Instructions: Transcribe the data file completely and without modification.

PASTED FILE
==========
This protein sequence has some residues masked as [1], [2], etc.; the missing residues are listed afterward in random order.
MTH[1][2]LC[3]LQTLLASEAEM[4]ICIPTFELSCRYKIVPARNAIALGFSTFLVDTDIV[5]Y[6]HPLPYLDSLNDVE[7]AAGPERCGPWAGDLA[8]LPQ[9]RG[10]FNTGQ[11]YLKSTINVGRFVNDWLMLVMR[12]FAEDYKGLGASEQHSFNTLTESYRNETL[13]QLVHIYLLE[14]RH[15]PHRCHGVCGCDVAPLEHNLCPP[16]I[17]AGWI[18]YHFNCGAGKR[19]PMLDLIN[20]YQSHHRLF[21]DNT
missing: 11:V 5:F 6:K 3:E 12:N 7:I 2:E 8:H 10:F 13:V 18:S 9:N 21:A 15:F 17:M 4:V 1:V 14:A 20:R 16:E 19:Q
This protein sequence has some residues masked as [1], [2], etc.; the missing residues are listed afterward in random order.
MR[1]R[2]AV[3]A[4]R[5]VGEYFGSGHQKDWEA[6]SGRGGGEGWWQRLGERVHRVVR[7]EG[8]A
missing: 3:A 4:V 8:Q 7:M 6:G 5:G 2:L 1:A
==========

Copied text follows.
This protein sequence has some residues masked as [1], [2], etc.; the missing residues are listed afterward in random order.
MTH[1][2]LC[3]LQTLLASEAEM[4]ICIPTFELSCRYKIVPARNAIALGFSTFLVDTDIV[5]Y[6]HPLPYLDSLNDVE[7]AAGPERCGPWAGDLA[8]LPQ[9]RG[10]FNTGQ[11]YLKSTINVGRFVNDWLMLVMR[12]FAEDYKGLGASEQHSFNTLTESYRNETL[13]QLVHIYLLE[14]RH[15]PHRCHGVCGCDVAPLEHNLCPP[16]I[17]AGWI[18]YHFNCGAGKR[19]PMLDLIN[20]YQSHHRLF[21]DNT
missing: 11:V 5:F 6:K 3:E 12:N 7:I 2:E 8:H 10:F 13:V 18:S 9:N 21:A 15:F 17:M 4:V 1:V 14:A 20:R 16:E 19:Q
This protein sequence has some residues masked as [1], [2], etc.; the missing residues are listed afterward in random order.
MR[1]R[2]AV[3]A[4]R[5]VGEYFGSGHQKDWEA[6]SGRGGGEGWWQRLGERVHRVVR[7]EG[8]A
missing: 3:A 4:V 8:Q 7:M 6:G 5:G 2:L 1:A